January 3rd 2018 – INTERNATIONAL PHARMA EXPRESS – GERMANY – Pharmaceuticals assessment and pricing within the Scope of AMNOG


In 2011 the Hamburg Center for Health Economics conducted a study on the pharmaceutical prices regulation system in Germany following the Pharmaceuticals Market Reorganization Act (AMNOG).
The AMNOG process includes two phases:
  • The first phase consists of assessing new pharmaceuticals to determine whether they have an added therapeutic benefit over the current standard of care.
  • The second phase implies price negotiations between manufacturers and the National Association of Statutory Health Insurance Funds (GKV-SV).
Researchers collected data from January 1st, 2011 on June 30th, 2016, covering 61 pharmaceutical products which had completed the AMNOG process.
When determining the level of a pharmaceutical’s added benefit, the G.BA considered mortality, morbidity, adverse events and quality of life as end points.
The outcomes of the study show that:
  • 31 pharmaceuticals had not been assigned an added benefit
  • 16 pharmaceuticals had been appraised as having a considerable added benefit
  • 12 pharmaceuticals had been appraised as having an added benefit that was not quantifiable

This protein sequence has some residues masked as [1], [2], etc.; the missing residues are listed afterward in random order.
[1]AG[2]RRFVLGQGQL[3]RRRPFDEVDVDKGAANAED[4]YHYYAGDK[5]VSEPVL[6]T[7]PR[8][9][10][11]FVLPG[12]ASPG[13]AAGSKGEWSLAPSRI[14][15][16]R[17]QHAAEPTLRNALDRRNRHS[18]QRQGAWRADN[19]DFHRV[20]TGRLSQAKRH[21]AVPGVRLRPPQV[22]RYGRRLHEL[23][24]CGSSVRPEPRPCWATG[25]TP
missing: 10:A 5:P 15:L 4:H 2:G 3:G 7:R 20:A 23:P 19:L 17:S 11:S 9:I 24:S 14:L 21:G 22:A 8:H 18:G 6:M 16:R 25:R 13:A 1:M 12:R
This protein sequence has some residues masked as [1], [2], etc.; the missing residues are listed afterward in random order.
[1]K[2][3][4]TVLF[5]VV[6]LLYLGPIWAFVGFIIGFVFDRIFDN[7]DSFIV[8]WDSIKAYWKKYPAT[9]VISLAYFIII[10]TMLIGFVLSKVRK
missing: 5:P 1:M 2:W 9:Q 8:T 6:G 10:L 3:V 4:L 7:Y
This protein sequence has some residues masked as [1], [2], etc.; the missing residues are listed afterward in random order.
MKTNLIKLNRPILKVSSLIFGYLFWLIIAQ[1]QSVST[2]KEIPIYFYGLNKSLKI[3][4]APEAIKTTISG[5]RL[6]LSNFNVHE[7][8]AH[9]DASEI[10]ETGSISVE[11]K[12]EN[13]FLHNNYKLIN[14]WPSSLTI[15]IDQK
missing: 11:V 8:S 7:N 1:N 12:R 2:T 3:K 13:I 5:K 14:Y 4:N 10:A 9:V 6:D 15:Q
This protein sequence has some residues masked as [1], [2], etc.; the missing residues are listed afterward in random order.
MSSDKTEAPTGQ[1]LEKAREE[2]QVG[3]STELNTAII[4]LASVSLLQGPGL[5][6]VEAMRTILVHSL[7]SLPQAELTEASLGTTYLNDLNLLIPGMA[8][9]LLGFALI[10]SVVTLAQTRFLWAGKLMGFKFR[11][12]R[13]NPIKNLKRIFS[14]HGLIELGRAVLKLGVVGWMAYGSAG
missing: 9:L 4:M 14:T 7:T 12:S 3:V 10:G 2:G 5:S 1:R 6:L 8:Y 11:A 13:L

According to the research carried out, a correlation has been established between the added benefit of the 61 products vs their comparators and the negotiated prices.
  • For pharmaceuticals with no added benefit the average price premium over the annual treatment cost of comparators was 9.1%
  • For pharmaceuticals with not quantifiable added benefit, the price amounted to 110.1% and 104.8% for those assessed with a minor added benefit
  • For pharmaceuticals with an added benefit, the price amounted to 286,4%
  • For pharmaceuticals with a considerable added benefit, price premiums were the highest (444,7 %)
However, it should be noted that only 4 out of the 61 pharmaceuticals in the sample had been appraised as having a beneficial effect on quality of life.
Moreover, price premiums variation across therapeutic areas should be observed. In addition, the German regulation system does not consider European and generic pricings. Despite that last point, the study suggests that generic pricing cannot stand as a reliable comparator, since R&D investment costs are substantially divergent.